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Top Atlanta Creative Office Developers Merge to Expand Across Sun Belt

Third & Urban, Westbridge Partners Join Forces to Feed Appetite for Cool Spaces
June 29, 2018

Pictured from left: Pierce Lancaster, Chris Faussemagne and Hank Farmer.

Courtesy: Third & Urban.

Two of Atlanta's top creators of cool office space are combining to capture pent-up demand and develop creative workspaces from Virginia to Texas.

Third & Urban, which developed and sold Atlanta's loft-office Armour Yards, and Chris Faussemagne's Westbridge Partners have formed a new development entity that will retain the Third & Urban name. The new company plans to focus on adaptive reuse and urban infill projects across the Southeast and Texas.

Creative office space typically offers tenants more of an open office environment and areas for collaboration and amenities such as game rooms and dining areas usually not found in traditional set-ups where closed-door offices surround groups of cubicles. Creative offices tend to be located in walkable areas of a city surrounded by restaurants and retail and not suburban office parks that require driving to lunch.

Third & Urban said demand for creative office space is much higher than supply - and the demand is coming from large enterprises as well as smaller startups. Third & Urban estimates that creative office space accounts for less than 5 percent of Atlanta's overall office market, while it accounts for 25 percent of demand.

"That's a lot of runway for this type of space. It's hard to find. There's not a lot of it in a scaled platform," said Hank Farmer, who oversees development at Third & Urban. "There's demand for it anywhere you can create an authentic environment, and not just in intown markets."

Faussemagne said the rise of the creative class about 15 years ago, and its incredible growth since, is a major reason for the jump in demand for space other than traditional office space with cubes and corner offices. "People enjoy being in a more creative environment," he said.

Faussemagne is best known for his role in developing Atlanta's Westside Provisions District at 14th Street and Howell Mill Road. Westbridge developed the initial portion - the White Provision mixed-use project with Jamestown. Third & Urban's Pierce Lancaster and Hank Farmer worked at Jamestown before forming their own development firm in 2014.

Photo Credit: Westbridge

Westbridge Partners also developed Stockyards, an adaptive reuse of three historic warehouses in West Midtown, with Federal Capital Partners. The project is 95 percent leased to several tenants, including three Interpublic Group companies: advertising firm Fitzgerald & Co., Momentum Worldwide and public relations company Weber Shandwick.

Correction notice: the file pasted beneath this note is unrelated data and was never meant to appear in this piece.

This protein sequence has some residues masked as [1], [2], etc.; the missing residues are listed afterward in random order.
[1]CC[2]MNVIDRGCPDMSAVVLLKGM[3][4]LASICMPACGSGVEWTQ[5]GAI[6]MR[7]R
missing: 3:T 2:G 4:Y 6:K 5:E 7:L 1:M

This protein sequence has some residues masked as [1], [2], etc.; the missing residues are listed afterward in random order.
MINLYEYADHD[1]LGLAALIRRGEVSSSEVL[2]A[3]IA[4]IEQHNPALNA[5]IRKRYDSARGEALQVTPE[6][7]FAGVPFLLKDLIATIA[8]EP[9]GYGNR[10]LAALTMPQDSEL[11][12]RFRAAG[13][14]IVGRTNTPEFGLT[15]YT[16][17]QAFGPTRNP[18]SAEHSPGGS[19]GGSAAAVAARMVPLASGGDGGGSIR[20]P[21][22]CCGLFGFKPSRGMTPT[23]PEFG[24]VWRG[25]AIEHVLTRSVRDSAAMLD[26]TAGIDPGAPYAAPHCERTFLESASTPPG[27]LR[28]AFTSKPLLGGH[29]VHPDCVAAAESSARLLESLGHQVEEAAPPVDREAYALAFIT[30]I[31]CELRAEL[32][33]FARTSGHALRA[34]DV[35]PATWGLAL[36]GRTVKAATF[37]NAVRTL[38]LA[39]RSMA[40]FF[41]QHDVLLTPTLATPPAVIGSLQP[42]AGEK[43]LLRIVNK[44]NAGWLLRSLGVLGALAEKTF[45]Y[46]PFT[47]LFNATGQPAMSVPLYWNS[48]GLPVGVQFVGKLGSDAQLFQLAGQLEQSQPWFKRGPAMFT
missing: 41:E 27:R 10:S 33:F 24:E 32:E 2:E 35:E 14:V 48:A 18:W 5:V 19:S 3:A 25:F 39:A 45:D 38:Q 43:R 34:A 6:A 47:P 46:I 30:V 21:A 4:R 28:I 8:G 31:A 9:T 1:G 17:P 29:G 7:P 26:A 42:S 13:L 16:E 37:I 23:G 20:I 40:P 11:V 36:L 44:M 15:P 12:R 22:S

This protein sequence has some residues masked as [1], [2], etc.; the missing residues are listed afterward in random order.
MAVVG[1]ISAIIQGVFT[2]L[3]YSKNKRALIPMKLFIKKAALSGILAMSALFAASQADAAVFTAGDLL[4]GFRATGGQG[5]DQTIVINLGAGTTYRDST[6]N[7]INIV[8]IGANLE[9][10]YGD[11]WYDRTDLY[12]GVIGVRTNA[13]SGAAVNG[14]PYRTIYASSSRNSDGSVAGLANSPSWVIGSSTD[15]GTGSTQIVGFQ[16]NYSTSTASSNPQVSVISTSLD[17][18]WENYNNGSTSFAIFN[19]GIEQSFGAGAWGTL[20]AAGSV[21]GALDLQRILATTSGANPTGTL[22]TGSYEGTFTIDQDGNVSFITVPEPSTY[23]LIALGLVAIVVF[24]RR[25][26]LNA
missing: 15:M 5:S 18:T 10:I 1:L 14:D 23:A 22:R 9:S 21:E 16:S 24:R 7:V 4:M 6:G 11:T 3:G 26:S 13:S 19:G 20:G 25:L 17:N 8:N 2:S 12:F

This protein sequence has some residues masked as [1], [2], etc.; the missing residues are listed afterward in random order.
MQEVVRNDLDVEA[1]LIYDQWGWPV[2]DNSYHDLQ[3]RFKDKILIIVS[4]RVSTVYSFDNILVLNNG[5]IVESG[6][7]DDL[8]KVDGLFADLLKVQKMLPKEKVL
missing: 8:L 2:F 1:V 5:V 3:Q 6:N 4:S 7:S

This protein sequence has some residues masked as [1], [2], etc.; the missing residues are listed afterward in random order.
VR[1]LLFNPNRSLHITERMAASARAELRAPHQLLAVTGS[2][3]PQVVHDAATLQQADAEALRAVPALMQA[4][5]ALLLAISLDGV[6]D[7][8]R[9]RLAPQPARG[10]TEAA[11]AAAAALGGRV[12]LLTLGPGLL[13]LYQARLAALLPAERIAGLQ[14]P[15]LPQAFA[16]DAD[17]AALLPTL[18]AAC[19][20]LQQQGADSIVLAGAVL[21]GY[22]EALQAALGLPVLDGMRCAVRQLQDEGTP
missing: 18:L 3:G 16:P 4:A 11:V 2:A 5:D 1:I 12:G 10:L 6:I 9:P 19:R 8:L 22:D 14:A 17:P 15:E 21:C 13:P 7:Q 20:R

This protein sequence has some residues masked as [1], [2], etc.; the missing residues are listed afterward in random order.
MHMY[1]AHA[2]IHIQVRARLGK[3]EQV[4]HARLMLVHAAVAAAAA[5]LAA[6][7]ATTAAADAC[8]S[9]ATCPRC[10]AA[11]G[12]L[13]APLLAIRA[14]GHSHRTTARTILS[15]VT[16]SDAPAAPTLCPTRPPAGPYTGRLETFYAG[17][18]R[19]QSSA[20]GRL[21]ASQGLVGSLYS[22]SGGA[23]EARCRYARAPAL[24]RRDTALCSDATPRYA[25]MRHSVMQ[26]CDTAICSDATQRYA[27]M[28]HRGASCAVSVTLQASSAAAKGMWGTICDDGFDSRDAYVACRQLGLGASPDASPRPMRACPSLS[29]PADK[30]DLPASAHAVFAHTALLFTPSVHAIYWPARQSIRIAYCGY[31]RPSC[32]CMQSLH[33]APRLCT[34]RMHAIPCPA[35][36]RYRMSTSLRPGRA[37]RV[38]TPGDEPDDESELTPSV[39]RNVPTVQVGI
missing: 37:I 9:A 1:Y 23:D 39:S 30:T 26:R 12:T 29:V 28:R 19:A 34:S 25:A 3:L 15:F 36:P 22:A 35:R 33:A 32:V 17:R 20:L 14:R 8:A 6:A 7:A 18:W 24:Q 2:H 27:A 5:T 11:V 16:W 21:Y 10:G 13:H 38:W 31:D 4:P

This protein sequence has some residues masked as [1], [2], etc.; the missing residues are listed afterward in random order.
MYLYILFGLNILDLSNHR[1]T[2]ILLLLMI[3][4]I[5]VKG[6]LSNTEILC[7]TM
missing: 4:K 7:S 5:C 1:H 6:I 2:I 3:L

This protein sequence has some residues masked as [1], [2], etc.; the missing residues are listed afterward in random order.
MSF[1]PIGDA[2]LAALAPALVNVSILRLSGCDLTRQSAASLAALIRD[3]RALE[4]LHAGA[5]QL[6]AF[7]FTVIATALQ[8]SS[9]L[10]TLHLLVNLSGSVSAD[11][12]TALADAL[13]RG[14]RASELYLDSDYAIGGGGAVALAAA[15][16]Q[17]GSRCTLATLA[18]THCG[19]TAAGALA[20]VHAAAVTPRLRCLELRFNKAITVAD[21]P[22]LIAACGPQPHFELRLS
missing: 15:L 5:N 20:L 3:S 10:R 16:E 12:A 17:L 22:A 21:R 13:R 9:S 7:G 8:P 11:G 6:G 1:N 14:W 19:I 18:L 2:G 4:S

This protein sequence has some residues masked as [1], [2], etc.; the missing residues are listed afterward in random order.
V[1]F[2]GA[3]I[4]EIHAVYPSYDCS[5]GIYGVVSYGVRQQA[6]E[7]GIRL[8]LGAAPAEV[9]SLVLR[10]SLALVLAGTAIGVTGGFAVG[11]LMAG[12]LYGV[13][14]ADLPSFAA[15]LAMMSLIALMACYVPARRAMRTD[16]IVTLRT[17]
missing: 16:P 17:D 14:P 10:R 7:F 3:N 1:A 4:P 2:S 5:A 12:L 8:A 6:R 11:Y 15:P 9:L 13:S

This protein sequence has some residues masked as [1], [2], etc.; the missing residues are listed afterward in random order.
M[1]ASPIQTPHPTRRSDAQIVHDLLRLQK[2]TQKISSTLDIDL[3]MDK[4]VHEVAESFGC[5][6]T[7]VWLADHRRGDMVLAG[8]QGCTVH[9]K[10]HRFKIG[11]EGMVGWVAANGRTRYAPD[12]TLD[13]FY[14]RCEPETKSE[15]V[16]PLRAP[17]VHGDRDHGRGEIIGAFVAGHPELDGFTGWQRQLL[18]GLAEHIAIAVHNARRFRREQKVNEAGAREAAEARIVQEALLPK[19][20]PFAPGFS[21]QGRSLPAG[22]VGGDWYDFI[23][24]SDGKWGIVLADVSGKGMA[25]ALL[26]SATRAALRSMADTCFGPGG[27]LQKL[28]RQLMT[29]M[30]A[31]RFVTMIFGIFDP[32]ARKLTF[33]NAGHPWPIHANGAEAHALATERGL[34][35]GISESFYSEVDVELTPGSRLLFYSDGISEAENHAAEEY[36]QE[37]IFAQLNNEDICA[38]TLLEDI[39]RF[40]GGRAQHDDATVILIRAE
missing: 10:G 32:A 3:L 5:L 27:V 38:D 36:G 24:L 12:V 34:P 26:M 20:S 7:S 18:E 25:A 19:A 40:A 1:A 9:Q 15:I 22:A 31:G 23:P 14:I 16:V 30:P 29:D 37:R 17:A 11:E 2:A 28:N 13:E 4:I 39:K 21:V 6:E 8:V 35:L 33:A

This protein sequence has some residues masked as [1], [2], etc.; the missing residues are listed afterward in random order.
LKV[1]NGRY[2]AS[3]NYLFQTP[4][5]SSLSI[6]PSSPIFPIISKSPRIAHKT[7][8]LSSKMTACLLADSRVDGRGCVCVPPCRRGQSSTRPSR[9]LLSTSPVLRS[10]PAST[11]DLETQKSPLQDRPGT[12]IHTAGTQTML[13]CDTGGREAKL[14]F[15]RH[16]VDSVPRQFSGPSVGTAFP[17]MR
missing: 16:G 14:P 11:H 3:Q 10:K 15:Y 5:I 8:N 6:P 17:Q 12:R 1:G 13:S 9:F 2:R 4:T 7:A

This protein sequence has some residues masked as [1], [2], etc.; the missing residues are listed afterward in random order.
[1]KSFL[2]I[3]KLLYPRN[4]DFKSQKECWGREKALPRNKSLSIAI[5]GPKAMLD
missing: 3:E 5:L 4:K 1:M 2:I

Stockyard's ability to land entities that are part of a global, publicly traded company is a testament to the comfort with, and desire for, creative office among large firms, Faussemagne said.

Denham Building.
Photo Credit: Third & Urban.

In July, Third & Urban will break ground on the Denham Building in Birmingham's Parkside District near Regions Field, home of Minor League Baseball's Birmingham Barons. Denham is an adaptive reuse of a two-story, 1920s-era warehouse that will comprise 80,000 square feet of office, 59 apartments, on-site retail shops and a rooftop restaurant.

Because Third & Urban is converting a former warehouse at Denham, the construction timeframe - 12 months - will be much quicker than building new offices from the ground up. This will help Third & Urban maintain its competitive advantage while other developers, including some of the country's largest, jump on the creative space bandwagon, Farmer said.

One of the large developers now building creative office space is Hines, which broke ground in May on T3 West Midtown, a new timber office building at Atlantic Station. Faussemagne said he expects others to start developing loft offices because of the demand and wider acceptance of it as a viable property type for institutional investors.

As for Third & Urban, the firm plans to grow in a calculated manner, Farmer said. It's currently scouting opportunities in Nashville, Birmingham, Charlotte and Tampa as well as in its hometown of Atlanta. "It feels like there's an opportunity that's not being met regionally," he said. "Austin and Los Angeles are five to 10 years ahead of Atlanta on creative office. But Atlanta leads it in the Southeast, and we're ready to leverage our position."

Tony Wilbert, Atlanta Market Reporter  CoStar Group   

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